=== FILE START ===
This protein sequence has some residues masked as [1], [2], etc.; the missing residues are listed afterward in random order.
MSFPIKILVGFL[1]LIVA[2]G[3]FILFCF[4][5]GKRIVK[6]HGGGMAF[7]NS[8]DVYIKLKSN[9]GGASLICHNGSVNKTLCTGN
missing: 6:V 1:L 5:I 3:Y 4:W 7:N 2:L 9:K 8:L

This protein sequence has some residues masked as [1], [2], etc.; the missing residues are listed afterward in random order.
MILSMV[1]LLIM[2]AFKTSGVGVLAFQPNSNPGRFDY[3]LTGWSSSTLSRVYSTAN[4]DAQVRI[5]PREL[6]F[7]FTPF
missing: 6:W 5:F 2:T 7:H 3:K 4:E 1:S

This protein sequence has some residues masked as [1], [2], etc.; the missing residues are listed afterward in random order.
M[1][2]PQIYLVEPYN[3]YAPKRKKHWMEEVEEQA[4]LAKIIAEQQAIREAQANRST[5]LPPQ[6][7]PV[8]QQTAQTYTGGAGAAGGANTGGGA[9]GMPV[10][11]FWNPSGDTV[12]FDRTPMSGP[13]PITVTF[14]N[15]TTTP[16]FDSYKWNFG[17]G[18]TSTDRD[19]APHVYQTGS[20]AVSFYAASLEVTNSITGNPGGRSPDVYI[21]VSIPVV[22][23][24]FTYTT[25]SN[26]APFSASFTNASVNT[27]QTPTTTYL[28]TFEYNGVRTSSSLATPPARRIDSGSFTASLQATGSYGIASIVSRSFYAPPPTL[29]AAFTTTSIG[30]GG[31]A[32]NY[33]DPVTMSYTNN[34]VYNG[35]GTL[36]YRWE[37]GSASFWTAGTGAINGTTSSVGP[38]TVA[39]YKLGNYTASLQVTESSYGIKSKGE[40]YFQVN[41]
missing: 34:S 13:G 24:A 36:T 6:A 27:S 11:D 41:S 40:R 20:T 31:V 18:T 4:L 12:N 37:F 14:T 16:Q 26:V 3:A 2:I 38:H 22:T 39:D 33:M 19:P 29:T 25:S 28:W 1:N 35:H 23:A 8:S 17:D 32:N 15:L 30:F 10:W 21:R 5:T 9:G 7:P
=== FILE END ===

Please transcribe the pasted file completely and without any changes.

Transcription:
This protein sequence has some residues masked as [1], [2], etc.; the missing residues are listed afterward in random order.
MSFPIKILVGFL[1]LIVA[2]G[3]FILFCF[4][5]GKRIVK[6]HGGGMAF[7]NS[8]DVYIKLKSN[9]GGASLICHNGSVNKTLCTGN
missing: 6:V 1:L 5:I 3:Y 4:W 7:N 2:L 9:K 8:L

This protein sequence has some residues masked as [1], [2], etc.; the missing residues are listed afterward in random order.
MILSMV[1]LLIM[2]AFKTSGVGVLAFQPNSNPGRFDY[3]LTGWSSSTLSRVYSTAN[4]DAQVRI[5]PREL[6]F[7]FTPF
missing: 6:W 5:F 2:T 7:H 3:K 4:E 1:S

This protein sequence has some residues masked as [1], [2], etc.; the missing residues are listed afterward in random order.
M[1][2]PQIYLVEPYN[3]YAPKRKKHWMEEVEEQA[4]LAKIIAEQQAIREAQANRST[5]LPPQ[6][7]PV[8]QQTAQTYTGGAGAAGGANTGGGA[9]GMPV[10][11]FWNPSGDTV[12]FDRTPMSGP[13]PITVTF[14]N[15]TTTP[16]FDSYKWNFG[17]G[18]TSTDRD[19]APHVYQTGS[20]AVSFYAASLEVTNSITGNPGGRSPDVYI[21]VSIPVV[22][23][24]FTYTT[25]SN[26]APFSASFTNASVNT[27]QTPTTTYL[28]TFEYNGVRTSSSLATPPARRIDSGSFTASLQATGSYGIASIVSRSFYAPPPTL[29]AAFTTTSIG[30]GG[31]A[32]NY[33]DPVTMSYTNN[34]VYNG[35]GTL[36]YRWE[37]GSASFWTAGTGAINGTTSSVGP[38]TVA[39]YKLGNYTASLQVTESSYGIKSKGE[40]YFQVN[41]
missing: 34:S 13:G 24:A 36:T 6:A 27:S 11:D 41:S 40:R 20:T 31:V 18:T 4:L 12:N 37:F 14:T 16:Q 26:V 3:A 2:I 38:H 22:T 39:D 33:M 19:P 29:T 25:S 28:W 1:N 35:H 23:A 8:S 17:D 32:N 15:L 30:F 10:W 21:R 5:T 9:G 7:P